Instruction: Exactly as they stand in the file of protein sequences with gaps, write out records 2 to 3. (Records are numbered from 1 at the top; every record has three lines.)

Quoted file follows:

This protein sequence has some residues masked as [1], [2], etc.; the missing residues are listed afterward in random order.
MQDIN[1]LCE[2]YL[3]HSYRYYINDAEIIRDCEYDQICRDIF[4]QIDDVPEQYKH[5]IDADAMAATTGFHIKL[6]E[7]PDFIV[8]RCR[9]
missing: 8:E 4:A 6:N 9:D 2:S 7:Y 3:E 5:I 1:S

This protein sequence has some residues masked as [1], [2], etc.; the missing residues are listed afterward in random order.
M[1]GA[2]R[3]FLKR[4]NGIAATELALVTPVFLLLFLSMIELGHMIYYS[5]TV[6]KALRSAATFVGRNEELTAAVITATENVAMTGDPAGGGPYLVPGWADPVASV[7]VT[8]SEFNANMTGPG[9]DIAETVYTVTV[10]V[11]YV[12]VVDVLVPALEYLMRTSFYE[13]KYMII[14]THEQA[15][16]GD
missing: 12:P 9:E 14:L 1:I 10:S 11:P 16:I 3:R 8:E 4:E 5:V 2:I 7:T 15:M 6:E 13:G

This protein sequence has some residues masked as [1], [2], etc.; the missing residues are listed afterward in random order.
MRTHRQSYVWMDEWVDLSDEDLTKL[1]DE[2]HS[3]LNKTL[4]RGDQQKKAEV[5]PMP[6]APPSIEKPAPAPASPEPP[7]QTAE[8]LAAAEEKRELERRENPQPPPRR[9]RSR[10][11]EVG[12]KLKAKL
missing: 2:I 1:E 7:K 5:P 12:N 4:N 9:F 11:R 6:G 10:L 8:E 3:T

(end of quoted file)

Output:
This protein sequence has some residues masked as [1], [2], etc.; the missing residues are listed afterward in random order.
M[1]GA[2]R[3]FLKR[4]NGIAATELALVTPVFLLLFLSMIELGHMIYYS[5]TV[6]KALRSAATFVGRNEELTAAVITATENVAMTGDPAGGGPYLVPGWADPVASV[7]VT[8]SEFNANMTGPG[9]DIAETVYTVTV[10]V[11]YV[12]VVDVLVPALEYLMRTSFYE[13]KYMII[14]THEQA[15][16]GD
missing: 12:P 9:E 14:L 1:I 10:S 11:P 16:I 3:R 8:E 4:E 5:V 2:I 7:T 15:M 6:E 13:G

This protein sequence has some residues masked as [1], [2], etc.; the missing residues are listed afterward in random order.
MRTHRQSYVWMDEWVDLSDEDLTKL[1]DE[2]HS[3]LNKTL[4]RGDQQKKAEV[5]PMP[6]APPSIEKPAPAPASPEPP[7]QTAE[8]LAAAEEKRELERRENPQPPPRR[9]RSR[10][11]EVG[12]KLKAKL
missing: 2:I 1:E 7:K 5:P 12:N 4:N 9:F 11:R 6:G 10:L 8:E 3:T